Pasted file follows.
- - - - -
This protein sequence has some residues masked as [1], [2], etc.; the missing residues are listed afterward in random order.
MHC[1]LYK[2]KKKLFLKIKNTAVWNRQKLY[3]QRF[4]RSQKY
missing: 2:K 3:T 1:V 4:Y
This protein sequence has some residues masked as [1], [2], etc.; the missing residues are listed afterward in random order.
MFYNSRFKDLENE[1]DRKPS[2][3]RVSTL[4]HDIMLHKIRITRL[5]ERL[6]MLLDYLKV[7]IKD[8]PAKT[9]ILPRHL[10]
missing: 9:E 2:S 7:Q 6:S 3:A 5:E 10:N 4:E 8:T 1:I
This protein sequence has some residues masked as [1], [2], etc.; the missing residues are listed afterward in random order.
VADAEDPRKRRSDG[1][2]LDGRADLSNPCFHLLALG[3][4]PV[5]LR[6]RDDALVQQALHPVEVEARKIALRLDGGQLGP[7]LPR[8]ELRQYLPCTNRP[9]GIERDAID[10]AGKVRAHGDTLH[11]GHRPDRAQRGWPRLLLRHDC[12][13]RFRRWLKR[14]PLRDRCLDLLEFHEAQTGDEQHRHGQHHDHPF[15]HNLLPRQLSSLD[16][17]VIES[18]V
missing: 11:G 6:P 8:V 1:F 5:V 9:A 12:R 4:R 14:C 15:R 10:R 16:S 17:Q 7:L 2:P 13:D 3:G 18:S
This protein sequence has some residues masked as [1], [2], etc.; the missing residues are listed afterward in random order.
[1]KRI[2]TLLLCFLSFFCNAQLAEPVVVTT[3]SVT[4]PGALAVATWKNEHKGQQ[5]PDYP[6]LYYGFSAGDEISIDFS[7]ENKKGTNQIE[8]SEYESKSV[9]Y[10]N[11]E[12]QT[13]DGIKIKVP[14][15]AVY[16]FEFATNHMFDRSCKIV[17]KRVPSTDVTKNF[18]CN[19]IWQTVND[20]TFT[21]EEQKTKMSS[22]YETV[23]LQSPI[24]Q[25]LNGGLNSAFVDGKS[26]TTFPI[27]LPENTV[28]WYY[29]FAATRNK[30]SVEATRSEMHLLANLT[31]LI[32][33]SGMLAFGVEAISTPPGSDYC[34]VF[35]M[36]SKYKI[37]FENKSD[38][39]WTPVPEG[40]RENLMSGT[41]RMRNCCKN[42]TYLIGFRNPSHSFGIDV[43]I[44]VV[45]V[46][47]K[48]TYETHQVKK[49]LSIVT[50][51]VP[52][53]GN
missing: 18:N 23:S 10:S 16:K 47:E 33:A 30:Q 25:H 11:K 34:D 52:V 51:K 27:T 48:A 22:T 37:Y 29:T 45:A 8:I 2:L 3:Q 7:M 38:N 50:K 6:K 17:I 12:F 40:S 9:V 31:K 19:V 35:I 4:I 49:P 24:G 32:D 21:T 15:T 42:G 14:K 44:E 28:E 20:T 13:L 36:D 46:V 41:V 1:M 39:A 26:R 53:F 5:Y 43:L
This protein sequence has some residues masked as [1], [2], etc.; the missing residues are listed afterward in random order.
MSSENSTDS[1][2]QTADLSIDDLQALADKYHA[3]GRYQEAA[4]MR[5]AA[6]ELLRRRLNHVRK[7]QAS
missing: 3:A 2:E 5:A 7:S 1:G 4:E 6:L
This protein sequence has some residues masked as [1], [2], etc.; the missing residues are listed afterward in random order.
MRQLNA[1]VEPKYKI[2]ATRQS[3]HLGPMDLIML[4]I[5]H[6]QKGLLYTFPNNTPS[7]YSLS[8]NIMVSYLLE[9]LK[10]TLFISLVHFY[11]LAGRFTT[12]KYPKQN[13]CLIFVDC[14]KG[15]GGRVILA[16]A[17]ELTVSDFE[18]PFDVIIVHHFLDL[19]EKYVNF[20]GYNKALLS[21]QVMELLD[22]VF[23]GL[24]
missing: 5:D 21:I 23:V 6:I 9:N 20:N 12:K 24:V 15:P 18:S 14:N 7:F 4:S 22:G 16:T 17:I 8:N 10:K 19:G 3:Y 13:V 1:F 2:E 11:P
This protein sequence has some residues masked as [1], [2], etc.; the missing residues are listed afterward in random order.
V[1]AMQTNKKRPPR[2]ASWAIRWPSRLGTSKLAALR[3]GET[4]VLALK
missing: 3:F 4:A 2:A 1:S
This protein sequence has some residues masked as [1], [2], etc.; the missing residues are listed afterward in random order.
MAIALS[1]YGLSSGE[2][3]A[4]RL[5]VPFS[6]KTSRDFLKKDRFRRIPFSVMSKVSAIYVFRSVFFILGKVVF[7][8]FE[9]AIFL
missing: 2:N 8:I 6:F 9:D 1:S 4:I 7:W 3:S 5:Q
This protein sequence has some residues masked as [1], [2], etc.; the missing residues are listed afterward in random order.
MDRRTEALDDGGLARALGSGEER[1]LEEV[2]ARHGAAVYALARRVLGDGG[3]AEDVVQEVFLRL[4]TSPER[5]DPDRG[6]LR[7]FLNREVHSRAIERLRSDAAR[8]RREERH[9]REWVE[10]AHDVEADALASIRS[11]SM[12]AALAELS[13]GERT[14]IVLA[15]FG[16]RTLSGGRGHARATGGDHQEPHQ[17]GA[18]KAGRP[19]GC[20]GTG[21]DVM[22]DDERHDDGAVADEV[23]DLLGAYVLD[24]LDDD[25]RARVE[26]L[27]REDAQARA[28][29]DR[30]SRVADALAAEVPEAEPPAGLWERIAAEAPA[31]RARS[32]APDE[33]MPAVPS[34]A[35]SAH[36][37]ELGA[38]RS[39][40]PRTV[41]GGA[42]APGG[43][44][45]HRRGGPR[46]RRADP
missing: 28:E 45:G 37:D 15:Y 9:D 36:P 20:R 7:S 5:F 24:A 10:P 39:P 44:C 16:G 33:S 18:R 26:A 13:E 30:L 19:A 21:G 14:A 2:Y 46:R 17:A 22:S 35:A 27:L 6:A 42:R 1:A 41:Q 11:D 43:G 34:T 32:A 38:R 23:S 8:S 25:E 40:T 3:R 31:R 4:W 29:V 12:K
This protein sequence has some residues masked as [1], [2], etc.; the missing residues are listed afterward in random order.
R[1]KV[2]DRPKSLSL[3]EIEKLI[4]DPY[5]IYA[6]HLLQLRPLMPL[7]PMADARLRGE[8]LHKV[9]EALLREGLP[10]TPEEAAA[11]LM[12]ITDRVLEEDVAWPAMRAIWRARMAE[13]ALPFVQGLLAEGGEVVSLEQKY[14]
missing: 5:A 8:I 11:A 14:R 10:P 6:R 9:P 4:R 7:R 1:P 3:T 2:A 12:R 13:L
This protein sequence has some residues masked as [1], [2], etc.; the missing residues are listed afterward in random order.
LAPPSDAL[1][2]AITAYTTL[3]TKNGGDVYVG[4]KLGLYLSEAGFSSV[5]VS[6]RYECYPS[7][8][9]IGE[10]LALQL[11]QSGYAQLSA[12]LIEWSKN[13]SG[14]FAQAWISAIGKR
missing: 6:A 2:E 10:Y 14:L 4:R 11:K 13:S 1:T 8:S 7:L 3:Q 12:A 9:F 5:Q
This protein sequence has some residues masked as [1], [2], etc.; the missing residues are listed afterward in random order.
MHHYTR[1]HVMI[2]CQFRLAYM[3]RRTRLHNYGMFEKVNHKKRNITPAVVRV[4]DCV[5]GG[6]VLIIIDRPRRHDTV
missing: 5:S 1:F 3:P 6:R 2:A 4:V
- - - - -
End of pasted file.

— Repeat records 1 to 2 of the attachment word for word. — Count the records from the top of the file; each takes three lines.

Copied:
This protein sequence has some residues masked as [1], [2], etc.; the missing residues are listed afterward in random order.
MHC[1]LYK[2]KKKLFLKIKNTAVWNRQKLY[3]QRF[4]RSQKY
missing: 2:K 3:T 1:V 4:Y
This protein sequence has some residues masked as [1], [2], etc.; the missing residues are listed afterward in random order.
MFYNSRFKDLENE[1]DRKPS[2][3]RVSTL[4]HDIMLHKIRITRL[5]ERL[6]MLLDYLKV[7]IKD[8]PAKT[9]ILPRHL[10]
missing: 9:E 2:S 7:Q 6:S 3:A 5:E 10:N 4:E 8:T 1:I